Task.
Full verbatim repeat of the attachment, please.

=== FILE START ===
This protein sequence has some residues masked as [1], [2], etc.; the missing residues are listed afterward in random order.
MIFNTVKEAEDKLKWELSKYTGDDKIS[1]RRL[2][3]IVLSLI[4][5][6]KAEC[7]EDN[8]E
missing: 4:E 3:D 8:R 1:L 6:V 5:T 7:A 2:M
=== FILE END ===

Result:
This protein sequence has some residues masked as [1], [2], etc.; the missing residues are listed afterward in random order.
MIFNTVKEAEDKLKWELSKYTGDDKIS[1]RRL[2][3]IVLSLI[4][5][6]KAEC[7]EDN[8]E
missing: 4:E 3:D 8:R 1:L 6:V 5:T 7:A 2:M